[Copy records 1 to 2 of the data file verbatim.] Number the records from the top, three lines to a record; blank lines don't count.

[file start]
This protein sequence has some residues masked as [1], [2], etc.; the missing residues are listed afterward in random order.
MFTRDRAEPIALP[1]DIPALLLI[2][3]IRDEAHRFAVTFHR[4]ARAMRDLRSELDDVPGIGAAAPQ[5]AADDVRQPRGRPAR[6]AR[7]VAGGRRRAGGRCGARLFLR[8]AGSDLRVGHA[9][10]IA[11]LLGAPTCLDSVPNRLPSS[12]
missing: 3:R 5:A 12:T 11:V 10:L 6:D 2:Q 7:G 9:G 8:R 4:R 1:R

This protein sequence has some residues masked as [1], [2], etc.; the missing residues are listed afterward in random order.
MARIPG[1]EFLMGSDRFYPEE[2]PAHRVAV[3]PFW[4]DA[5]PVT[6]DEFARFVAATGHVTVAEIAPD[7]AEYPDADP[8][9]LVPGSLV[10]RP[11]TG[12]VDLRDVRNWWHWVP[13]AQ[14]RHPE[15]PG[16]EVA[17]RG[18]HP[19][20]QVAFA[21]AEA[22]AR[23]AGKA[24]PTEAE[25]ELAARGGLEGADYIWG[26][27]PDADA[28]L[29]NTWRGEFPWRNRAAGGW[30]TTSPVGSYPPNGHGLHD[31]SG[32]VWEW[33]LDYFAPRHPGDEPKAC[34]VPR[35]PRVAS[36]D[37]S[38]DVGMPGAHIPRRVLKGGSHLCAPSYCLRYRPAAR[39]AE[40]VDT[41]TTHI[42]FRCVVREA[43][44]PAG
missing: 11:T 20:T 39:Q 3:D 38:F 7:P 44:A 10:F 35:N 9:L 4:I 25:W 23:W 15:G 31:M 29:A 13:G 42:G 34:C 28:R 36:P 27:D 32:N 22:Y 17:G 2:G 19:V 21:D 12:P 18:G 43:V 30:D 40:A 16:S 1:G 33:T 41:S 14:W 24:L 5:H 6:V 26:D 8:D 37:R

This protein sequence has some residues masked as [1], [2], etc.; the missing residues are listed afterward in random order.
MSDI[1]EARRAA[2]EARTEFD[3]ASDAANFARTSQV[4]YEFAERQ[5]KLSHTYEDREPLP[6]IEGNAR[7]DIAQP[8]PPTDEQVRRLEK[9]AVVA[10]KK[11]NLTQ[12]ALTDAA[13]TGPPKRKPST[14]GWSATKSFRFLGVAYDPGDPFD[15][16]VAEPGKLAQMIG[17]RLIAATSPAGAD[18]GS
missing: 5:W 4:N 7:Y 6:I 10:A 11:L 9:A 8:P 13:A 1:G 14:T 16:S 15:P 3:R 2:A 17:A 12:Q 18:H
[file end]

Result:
This protein sequence has some residues masked as [1], [2], etc.; the missing residues are listed afterward in random order.
MFTRDRAEPIALP[1]DIPALLLI[2][3]IRDEAHRFAVTFHR[4]ARAMRDLRSELDDVPGIGAAAPQ[5]AADDVRQPRGRPAR[6]AR[7]VAGGRRRAGGRCGARLFLR[8]AGSDLRVGHA[9][10]IA[11]LLGAPTCLDSVPNRLPSS[12]
missing: 3:R 5:A 12:T 11:V 10:L 6:D 2:Q 7:G 9:G 8:R 4:R 1:R

This protein sequence has some residues masked as [1], [2], etc.; the missing residues are listed afterward in random order.
MARIPG[1]EFLMGSDRFYPEE[2]PAHRVAV[3]PFW[4]DA[5]PVT[6]DEFARFVAATGHVTVAEIAPD[7]AEYPDADP[8][9]LVPGSLV[10]RP[11]TG[12]VDLRDVRNWWHWVP[13]AQ[14]RHPE[15]PG[16]EVA[17]RG[18]HP[19][20]QVAFA[21]AEA[22]AR[23]AGKA[24]PTEAE[25]ELAARGGLEGADYIWG[26][27]PDADA[28]L[29]NTWRGEFPWRNRAAGGW[30]TTSPVGSYPPNGHGLHD[31]SG[32]VWEW[33]LDYFAPRHPGDEPKAC[34]VPR[35]PRVAS[36]D[37]S[38]DVGMPGAHIPRRVLKGGSHLCAPSYCLRYRPAAR[39]AE[40]VDT[41]TTHI[42]FRCVVREA[43][44]PAG
missing: 11:T 20:T 39:Q 3:D 38:F 7:P 44:A 10:F 35:N 9:L 4:I 25:W 23:W 15:G 31:M 29:A 13:G 42:G 34:C 28:R 36:P 27:D 32:N 22:Y 17:G 2:G 19:V 21:D 12:P 18:G 43:V 30:D 40:A 16:S 1:G 33:T 41:S 14:W 24:L 5:H 6:V 26:D 8:D 37:R